The mean hourly IGA was calculated using a linear trapezoidal method.17 pH values < 0.8 were deemed non-physiological and were set to 0.8 in the analysis.18 IGA was summarized and analysed in the same manner as the primary efficacy variable for each hour during the 24-h monitoring period on day 5 beginning at the time of probe insertion.

The safety analyses included all patients who took at least one dose of study medication. Safety and tolerability data were summarized descriptively.

Primary and secondary efficacy variables were analysed using a mixed model with fixed effects for treatment sequence, treatment period and treatment. Differences between treatments were tested using a significance level of 0.05.

Sample-size calculations assumed that the within-patient s.d. of the per cent time with pH > 4.0 was 10%, based on a previous study.19 It was estimated that a total of 66 completed patients would be needed to provide 95% overall power to detect a difference of 7% over 24 h between the treatment groups in the number of hours per 24 h that pH was >4.0 with a significance level of 0.05.

Results

  1. Top of page
  2. Summary
  3. Introduction
  4. Materials and methods
  5. Results
  6. Discussion
  7. Acknowledgements
  8. References

This study was conducted at seven USA sites between June and November 2004. Of the 90 patients randomized, 77 (86%) completed the protocol and were included in the analyses. Reasons for withdrawal were unwillingness to continue in the study (n = 6), development of study-specific discontinuation criteria (i.e. equipment failure, final pH test ineligible, pH probe failure, and not enough data from pH insertion testing) (n = 4), lost to follow-up (n = 2) and a missed visit because of weather (n = 1).

Demographic and baseline characteristics are presented in Table 1. Approximately half of the patients in this study were taking non-selective NSAIDs. There were no notable demographic differences between patients in the non-selective and COX-2–selective NSAID groups, except that the mean age of patients who were taking COX-2–selective NSAIDs tended to be higher than that of patients who were taking non-selective NSAIDs (47 vs. 43 years). Among patients ≥50 years old, the primary reason for NSAID use was arthritis (osteoarthritis, rheumatoid arthritis or undefined arthritis). Among patients aged <50 years, reasons for NSAID use were more varied (nearly 50% for arthritis and 50% for various types of pain/injury). NSAID use is shown in Table 2.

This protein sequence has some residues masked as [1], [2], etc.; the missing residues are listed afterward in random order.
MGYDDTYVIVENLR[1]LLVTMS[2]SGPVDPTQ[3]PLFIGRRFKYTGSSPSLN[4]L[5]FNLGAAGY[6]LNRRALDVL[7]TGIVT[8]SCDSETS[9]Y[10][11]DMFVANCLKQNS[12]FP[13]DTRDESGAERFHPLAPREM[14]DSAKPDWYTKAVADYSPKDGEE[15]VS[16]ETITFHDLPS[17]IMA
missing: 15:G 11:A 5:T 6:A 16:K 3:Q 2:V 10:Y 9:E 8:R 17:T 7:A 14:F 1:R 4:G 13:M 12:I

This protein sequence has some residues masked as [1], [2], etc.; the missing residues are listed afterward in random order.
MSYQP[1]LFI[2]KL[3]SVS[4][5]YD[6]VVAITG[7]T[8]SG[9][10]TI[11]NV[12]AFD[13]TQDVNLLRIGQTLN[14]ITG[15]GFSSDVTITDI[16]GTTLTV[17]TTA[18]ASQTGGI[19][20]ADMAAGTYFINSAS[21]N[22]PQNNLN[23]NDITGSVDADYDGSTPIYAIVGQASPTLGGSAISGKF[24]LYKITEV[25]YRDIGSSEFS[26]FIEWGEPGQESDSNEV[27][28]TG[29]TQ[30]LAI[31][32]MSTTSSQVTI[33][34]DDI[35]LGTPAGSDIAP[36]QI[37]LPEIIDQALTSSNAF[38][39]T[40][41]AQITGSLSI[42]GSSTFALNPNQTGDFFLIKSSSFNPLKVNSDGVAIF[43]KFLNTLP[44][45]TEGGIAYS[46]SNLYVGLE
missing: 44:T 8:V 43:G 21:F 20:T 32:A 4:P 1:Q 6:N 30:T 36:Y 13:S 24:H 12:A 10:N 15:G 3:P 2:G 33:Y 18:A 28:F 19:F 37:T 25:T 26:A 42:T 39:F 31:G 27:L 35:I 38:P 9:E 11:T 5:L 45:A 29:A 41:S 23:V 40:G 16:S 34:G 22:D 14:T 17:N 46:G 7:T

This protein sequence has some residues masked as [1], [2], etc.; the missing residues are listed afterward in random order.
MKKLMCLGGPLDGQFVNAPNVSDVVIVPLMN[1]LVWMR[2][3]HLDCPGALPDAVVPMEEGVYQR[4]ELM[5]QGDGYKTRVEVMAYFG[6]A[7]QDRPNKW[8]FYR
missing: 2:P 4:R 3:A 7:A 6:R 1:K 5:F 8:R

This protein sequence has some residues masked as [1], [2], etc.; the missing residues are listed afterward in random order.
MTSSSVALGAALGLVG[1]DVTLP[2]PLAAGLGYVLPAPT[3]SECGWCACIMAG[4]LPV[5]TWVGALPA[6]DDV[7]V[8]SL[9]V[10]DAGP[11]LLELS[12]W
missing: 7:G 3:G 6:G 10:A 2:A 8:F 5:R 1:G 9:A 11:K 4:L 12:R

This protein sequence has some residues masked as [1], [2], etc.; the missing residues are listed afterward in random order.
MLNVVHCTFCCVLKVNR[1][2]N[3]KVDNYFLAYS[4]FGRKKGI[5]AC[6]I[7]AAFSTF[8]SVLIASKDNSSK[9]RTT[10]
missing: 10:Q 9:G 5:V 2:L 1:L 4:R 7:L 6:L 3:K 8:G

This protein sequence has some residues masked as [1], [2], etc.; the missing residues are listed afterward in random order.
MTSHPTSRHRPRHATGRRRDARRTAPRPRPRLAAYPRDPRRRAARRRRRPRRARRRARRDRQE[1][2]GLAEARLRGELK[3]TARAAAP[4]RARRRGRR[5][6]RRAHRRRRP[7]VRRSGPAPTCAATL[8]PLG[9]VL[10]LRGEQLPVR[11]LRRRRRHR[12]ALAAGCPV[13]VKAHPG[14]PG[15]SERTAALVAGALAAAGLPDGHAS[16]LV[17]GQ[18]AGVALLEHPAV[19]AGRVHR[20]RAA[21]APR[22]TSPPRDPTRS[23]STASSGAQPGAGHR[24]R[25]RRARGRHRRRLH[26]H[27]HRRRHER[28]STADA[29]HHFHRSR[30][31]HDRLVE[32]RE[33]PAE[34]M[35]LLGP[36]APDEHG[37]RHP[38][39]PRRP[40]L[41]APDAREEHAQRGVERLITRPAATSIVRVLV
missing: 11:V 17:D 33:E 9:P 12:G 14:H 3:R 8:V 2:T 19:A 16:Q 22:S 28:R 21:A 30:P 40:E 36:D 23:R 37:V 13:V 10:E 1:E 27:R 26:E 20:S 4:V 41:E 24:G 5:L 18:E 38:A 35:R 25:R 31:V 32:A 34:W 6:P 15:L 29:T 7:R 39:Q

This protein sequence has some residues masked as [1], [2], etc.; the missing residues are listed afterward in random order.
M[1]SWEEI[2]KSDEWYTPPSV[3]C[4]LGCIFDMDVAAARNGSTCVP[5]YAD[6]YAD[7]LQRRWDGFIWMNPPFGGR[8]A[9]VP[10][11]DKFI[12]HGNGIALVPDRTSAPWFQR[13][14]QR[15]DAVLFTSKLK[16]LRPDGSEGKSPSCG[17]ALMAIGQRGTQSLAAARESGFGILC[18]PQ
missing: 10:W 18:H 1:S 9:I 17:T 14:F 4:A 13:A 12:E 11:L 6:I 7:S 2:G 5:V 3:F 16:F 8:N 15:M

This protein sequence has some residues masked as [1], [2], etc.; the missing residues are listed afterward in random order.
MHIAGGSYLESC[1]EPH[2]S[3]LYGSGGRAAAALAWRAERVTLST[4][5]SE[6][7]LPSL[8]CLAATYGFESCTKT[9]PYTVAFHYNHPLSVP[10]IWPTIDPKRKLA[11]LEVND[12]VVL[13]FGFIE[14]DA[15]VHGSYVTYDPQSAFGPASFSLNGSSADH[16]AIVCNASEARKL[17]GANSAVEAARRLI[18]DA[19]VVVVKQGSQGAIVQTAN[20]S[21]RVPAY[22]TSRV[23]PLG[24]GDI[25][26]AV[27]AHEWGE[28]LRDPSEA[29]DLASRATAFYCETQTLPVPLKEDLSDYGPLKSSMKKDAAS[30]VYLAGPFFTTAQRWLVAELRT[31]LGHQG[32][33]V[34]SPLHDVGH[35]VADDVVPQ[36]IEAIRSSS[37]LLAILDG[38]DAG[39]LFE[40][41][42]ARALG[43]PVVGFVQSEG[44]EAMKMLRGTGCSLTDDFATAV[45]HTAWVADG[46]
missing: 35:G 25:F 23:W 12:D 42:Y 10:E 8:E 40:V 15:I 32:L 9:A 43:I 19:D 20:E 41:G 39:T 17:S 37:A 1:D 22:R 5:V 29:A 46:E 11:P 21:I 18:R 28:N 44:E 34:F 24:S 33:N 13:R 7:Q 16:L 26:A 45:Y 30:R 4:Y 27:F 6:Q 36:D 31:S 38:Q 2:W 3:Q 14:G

Table 1.  Demographic and baseline characteristics of patients included in per-protocol analyses (n = 77)
  1. BMI, body mass index; COX, cyclo-oxygenase; NSAID, non-steroidal anti-inflammatory drug; s.d., standard deviation.

  2. * Included six patients taking COX-2–selective NSAIDs plus aspirin.

Women, n (%)52 (68)
Mean age, years (range)44.8 (18–70)
White/black/other, n (%)62/13/2 (81/17/3)
Mean (s.d.) BMI, kg/m228.8 (4.9)
Type of NSAID use, n (%) 
 Non-selective*39 (51)
 COX-2–selective only38 (49)
History of acid reflux, n (%)43 (56)
Table 2.  NSAID use by patients included in analyses (n = 77)
NSAIDNo. of patientsTotal daily dose range (mg)
  1. COX, cyclo-oxygenase; NSAID, non-steroidal anti-inflammatory drug.

  2. * One patient also used etodolac, and one patient also used 81 mg aspirin.

  3. † The total daily dose of aspirin was 81 mg.

  4. ‡ Sites were informed of the withdrawal of rofecoxib during the study. Switching patients from rofecoxib to another NSAID was at the discretion of the investigator. At the time the withdrawal was announced, seven patients (six who took rofecoxib and one who took rofecoxib + aspirin) had already completed the study; two continued on rofecoxib for 13 and 21 days, respectively; one patient remained on rofecoxib + aspirin for 10 days; and four patients were switched to other NSAIDs (two to valdecoxib, two to celecoxib).

Non-selective
 Ibuprofen*201800–3200
 Naproxen10750–1200
 Etodolac + aspirin†2800
 Meloxicam17.5
 Valdecoxib + aspirin†110
 Celecoxib + aspirin†3200–400
 Rofecoxib‡ + aspirin†212.5–25
COX-2–selective
 Valdecoxib1010–40
 Celecoxib16200–400
 Rofecoxib‡1212.5–50

pH analyses

As shown in Figure 1, suppression of gastric acid was significantly greater with esomeprazole than with lansoprazole and pantoprazole as determined by the per cent time with intragastric pH > 4.0 on day 5 of treatment. The least-squares (LS) mean (S.E.M.) per cent time with pH > 4.0 for esomeprazole was 74.2% (2.4%) compared with 66.5% (2.4%) for lansoprazole (P = 0.0003), and 60.8% (2.4%) for pantoprazole (P < 0.0001). Gastric pH was >4.0 for 17.8 h with esomeprazole, 15.9 h with lansoprazole and 14.6 h with pantoprazole (Figure 2). Suppression of gastric acid with esomeprazole vs. lansoprazole and pantoprazole was also significantly greater at the other pH thresholds (2.5–6.0) measured, as assessed by the mean hours with pH above the threshold (Figure 2). The highest acid suppression was achieved with esomeprazole in 51 (66%) patients, with lansoprazole in 19 (25%) patients and with pantoprazole in seven (9%) patients.